From the NewsHour Archives: Robert Pinsky on the 4th of July

On July 4, 2001, former poet laureate Robert Pinsky read aloud for NewsHour viewers the concluding section of Walt Whitman's "By Blue Ontario's Shore." Watch the poet read some verse about America in honor of the holiday.

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A face NewsHour viewers may remember from his many appearances on the program, poet critic Robert Pinsky served as Poet Laureate of the United States from 1997 to 2000. Here, Pinsky reads a poem for the Fourth of July in 2001.

On July 4, 2001, former poet laureate Robert Pinsky read aloud for NewsHour viewers the concluding section of Walt Whitman's "By Blue Ontario's Shore." Pinsky said, "Whitman's list of what he 'will not shirk' remains an attractive agenda and can inspire a credible patriotism."

Here, for the 4th of July, are Walt Whitman's lines:

O I see flashing that this America is only you and me, Its power, weapons, testimony, are you and me, Its crimes, lies, thefts, defections, are you and me, Its Congress is you and me, the officers, capitols, armies, ships, are you and me, Its endless gestations of new States are you and me, The war, (that war so bloody and grim, the war I will henceforth forget), was you and me, Natural and artificial are you and me, Freedom, language, poems, employments, are you and me, Past, present, future, are you and me. I dare not shirk any part of myself, Not any part of America good or bad, Not to build for that which builds for mankind, Not to balance ranks, complexions, creeds, and the sexes, Not to justify science nor the march of equality, Nor to feed the arrogant blood of the brawn belov'd of time . . .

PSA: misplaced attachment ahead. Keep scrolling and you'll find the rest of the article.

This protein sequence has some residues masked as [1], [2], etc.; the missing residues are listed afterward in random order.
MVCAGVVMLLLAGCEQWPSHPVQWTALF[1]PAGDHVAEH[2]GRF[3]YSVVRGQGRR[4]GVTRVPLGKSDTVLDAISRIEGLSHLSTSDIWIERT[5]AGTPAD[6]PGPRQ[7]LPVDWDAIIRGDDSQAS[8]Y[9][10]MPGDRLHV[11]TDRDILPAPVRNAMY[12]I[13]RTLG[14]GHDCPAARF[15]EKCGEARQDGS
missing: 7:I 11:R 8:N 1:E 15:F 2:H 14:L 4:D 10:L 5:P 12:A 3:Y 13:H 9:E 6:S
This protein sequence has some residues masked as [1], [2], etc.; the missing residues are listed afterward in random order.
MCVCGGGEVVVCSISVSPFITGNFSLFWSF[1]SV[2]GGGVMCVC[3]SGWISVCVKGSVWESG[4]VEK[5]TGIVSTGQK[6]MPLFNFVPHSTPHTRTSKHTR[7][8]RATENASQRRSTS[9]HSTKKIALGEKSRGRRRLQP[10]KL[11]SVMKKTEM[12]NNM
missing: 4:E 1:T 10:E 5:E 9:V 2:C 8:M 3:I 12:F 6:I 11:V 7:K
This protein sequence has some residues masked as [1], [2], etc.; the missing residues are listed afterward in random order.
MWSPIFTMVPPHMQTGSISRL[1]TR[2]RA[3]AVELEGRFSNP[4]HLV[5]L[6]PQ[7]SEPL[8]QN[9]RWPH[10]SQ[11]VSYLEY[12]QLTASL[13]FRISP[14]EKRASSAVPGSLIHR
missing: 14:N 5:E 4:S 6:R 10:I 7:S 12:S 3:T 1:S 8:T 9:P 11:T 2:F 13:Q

On July 4, 2002, in front of Boston's Charles River, Pinsky read aloud John Hollander's poem "Sparklers."

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Pinsky said the poem "celebrates fireworks on a grand scale, on a national scale, and also by the end of the poem on an intimate scale."

Oh, say can you see how our old ten and two and one Our thirteen starters twinkling, an original star Flared up, a July fourth supernova, (memory Watching starry rockets now in grandstands, or along Chilly beaches) Can you see how then it exploded Westward, southward, urging the hegemony of light On hills of high, darkened cloud, unwilling plains, milky Rivers and one-candled mountain-cabins of the night? Democracy which closes the past against us (said Tocqueville) opens the future up: but as you sit here With me on the high rocks at Cape Eleuthera, Truthful in your shawl, all the light that ever was shines In your eyes, later to burn off tomorrow's blankness.